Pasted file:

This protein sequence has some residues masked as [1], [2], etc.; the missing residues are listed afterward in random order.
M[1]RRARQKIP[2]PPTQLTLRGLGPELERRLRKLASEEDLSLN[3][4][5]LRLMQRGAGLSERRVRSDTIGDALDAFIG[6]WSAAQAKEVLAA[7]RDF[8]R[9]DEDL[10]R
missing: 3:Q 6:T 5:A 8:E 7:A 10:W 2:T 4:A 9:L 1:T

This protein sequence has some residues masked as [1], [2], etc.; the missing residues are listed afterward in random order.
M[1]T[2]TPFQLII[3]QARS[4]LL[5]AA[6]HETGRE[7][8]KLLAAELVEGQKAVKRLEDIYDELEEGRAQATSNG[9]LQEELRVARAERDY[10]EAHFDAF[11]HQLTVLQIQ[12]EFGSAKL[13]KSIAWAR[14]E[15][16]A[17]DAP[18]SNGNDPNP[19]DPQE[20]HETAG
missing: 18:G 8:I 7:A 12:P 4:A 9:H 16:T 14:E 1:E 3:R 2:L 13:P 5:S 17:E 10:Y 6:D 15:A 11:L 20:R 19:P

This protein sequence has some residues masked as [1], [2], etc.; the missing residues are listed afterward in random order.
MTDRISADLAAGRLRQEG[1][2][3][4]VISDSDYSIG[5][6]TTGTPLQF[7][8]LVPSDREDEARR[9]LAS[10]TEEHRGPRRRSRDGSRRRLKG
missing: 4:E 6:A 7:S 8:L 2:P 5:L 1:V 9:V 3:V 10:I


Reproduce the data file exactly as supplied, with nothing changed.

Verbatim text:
This protein sequence has some residues masked as [1], [2], etc.; the missing residues are listed afterward in random order.
M[1]RRARQKIP[2]PPTQLTLRGLGPELERRLRKLASEEDLSLN[3][4][5]LRLMQRGAGLSERRVRSDTIGDALDAFIG[6]WSAAQAKEVLAA[7]RDF[8]R[9]DEDL[10]R
missing: 3:Q 6:T 5:A 8:E 7:A 10:W 2:T 4:A 9:L 1:T

This protein sequence has some residues masked as [1], [2], etc.; the missing residues are listed afterward in random order.
M[1]T[2]TPFQLII[3]QARS[4]LL[5]AA[6]HETGRE[7][8]KLLAAELVEGQKAVKRLEDIYDELEEGRAQATSNG[9]LQEELRVARAERDY[10]EAHFDAF[11]HQLTVLQIQ[12]EFGSAKL[13]KSIAWAR[14]E[15][16]A[17]DAP[18]SNGNDPNP[19]DPQE[20]HETAG
missing: 18:G 8:I 7:A 12:P 4:A 9:H 16:T 14:E 1:E 3:R 2:L 13:P 5:S 17:E 10:Y 6:D 15:A 11:L 20:R 19:P

This protein sequence has some residues masked as [1], [2], etc.; the missing residues are listed afterward in random order.
MTDRISADLAAGRLRQEG[1][2][3][4]VISDSDYSIG[5][6]TTGTPLQF[7][8]LVPSDREDEARR[9]LAS[10]TEEHRGPRRRSRDGSRRRLKG
missing: 4:E 6:A 7:S 8:L 2:P 5:L 1:V 9:V 3:V 10:I